Based on the content and the results of the SMART-PLS software outputs, Tables 1 and 2 indicate that measuring tools enjoy proper validity (content, convergent and divergent) and reliability (load factor, composite reliability factor and Cronbach's alpha coefficient).
In the PLS models (Partial Least Squares), two models are tested. An external model that is equivalent to a measurement model, and an internal model that is similar to the structural model in other softwares (LISREL, EQS and AMOS). The external model is a model that identifies the relationship between the latent variables (social capital and knowledge management dimensions) with observed variables (questionnaire questions). To fit this model, we use the share validation check index (an index used to examine the fit of a model measuring a block of a "latent variable"). Moreover, the internal model is a model that identifies the relationship between the latent variables and to fit the structural model, the dispersion or redundancy index and the Stone-Giesser coefficient (Q2), were used which predict endogenous latent variables (R2). If these two indices (share validation check index and dispersion or redundancy index) are positive, it indicates the proper quality of the structural model (it specifies the causal structure between the latent variables) [20]. However, as seen in Table 3, the share index (CV Com) and redundancy index (CV Red) are positive, which indicates the proper quality of the model. R2 value, which represents the ability of the model to describe the structure equals to 0.36, 0.37, 0.36, 0.38, 0.35 and 0.17 in order of dimensions of knowledge creation, knowledge absorption, knowledge organization, knowledge storage, knowledge dissemination, and knowledge utilization. The results obtained below indicate that the proposed model (Figure 2) has a suitable fit.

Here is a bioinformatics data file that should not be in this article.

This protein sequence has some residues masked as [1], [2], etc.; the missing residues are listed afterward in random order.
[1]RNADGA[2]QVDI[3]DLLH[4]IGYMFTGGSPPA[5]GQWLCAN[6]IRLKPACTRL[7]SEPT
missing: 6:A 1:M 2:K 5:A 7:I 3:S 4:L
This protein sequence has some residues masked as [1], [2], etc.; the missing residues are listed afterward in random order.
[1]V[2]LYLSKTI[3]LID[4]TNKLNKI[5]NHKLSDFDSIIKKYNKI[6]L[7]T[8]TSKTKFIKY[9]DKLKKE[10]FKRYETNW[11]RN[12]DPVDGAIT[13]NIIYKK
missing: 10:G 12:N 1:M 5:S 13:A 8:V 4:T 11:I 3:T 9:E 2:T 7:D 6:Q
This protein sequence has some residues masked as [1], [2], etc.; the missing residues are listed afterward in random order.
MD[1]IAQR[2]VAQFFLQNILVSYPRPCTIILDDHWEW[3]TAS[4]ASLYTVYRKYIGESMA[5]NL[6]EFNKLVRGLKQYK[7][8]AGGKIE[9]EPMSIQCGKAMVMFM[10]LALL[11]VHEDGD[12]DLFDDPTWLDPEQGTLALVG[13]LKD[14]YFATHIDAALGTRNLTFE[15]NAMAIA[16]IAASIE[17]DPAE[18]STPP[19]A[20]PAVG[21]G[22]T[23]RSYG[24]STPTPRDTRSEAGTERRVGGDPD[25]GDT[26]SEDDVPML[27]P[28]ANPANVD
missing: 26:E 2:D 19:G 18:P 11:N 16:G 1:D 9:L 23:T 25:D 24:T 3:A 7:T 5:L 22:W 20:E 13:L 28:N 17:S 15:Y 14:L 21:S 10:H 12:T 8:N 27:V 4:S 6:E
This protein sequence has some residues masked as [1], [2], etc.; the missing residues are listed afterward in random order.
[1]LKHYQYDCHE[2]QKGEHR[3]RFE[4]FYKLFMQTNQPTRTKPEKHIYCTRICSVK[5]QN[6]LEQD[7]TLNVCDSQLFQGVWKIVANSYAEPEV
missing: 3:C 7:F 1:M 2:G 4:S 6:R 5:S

In addition, the declaration of Helsinki was considered for ethical issues. 
 
Results
Data analysis was used by structural equation model in order to analyze and measure the model of this research. Structural equation modeling is a statistical model for investigating the linear relationships between the latent variables and the observed variables. In other words, Structural Equation Modeling is a powerful statistical technique in which the model of measurement (the confirmatory factor analysis in which hypotheses determine whether the data were consistent with a certain factor structure that is included in the hypothesis) and the structural model (technical path analysis to examine the relationship and dependence among variables) are simultaneously combined with a statistical test. Through these techniques, researchers can either reject hypothetical structures (models) or confirm their correspondence with the data. The software used for this analysis in this research is SMART-PLS 3.2.4. This software analyzes structural equation models that have multiple variables and include direct, indirect, and interactive effects, which is appropriate to test the effect of moderation as well. In the following, the software, its outputs and their analysis are brought forward (21).